Using the Internet as a Research Tool: Between Information and Communication

  • William Davies


In order to understand a tool’s function, we have to know not only what it can do, but also what it cannot do. It is part of the function of a frying pan, for instance, that it can not be used to make a cup of tea, or at least, not without a great deal of difficulty. But we nevertheless consider it a useful and worthwhile addition to a kitchen, despite this slight inflexibility of purpose. In fact, we might go further still: perhaps we enjoy using a frying pan to cook our breakfast because of its inflexibility of purpose. Futuristic gadgets which promise to replace the trad¬itional tools of the kitchen threaten many of the rituals of cooking that make it an enjoyable pastime in the first place. A frying pan that could make a cup of tea would not necessarily be a very desirable item, simply because it combined two functions in one.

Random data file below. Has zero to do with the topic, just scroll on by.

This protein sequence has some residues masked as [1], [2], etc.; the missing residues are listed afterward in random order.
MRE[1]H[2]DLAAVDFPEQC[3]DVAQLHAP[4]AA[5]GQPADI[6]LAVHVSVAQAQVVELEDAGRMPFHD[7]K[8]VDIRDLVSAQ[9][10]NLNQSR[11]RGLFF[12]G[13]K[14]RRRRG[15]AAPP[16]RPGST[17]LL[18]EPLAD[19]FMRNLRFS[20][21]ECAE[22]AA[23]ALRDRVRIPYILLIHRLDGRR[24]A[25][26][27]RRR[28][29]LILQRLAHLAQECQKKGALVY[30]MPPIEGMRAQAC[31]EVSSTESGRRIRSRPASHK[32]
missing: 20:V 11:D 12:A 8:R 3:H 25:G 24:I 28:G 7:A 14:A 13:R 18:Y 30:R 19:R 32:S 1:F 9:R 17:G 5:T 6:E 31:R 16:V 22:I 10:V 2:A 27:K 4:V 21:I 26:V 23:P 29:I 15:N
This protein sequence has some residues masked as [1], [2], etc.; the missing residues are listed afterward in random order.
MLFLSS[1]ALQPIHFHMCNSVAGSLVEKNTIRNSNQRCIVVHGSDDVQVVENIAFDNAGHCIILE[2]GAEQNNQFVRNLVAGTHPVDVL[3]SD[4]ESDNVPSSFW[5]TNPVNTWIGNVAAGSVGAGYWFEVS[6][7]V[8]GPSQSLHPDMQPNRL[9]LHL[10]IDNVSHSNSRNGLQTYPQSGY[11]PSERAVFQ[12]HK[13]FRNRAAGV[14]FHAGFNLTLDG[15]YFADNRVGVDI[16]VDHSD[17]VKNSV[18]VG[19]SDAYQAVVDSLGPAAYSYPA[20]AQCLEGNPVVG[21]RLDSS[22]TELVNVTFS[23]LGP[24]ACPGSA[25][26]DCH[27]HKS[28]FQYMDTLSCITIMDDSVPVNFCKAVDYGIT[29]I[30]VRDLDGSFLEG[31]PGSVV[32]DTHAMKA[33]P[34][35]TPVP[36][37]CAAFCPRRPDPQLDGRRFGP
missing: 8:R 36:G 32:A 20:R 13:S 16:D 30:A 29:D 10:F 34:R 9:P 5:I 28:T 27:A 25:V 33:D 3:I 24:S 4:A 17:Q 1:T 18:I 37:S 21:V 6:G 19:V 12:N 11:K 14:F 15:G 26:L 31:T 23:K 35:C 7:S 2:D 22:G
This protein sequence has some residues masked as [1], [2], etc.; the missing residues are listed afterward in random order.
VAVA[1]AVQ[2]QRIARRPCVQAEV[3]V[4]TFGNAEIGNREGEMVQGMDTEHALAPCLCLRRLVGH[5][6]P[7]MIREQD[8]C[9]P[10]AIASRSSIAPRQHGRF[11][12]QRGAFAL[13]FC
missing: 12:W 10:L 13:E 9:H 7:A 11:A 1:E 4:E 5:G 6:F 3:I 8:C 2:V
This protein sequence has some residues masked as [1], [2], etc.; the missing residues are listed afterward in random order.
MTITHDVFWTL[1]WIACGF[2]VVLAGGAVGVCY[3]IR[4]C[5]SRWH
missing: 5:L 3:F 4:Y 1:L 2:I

Public Sphere Print Medium Lecture Hall Public Realm Printing Press 
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© William Davies 2005

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  • William Davies

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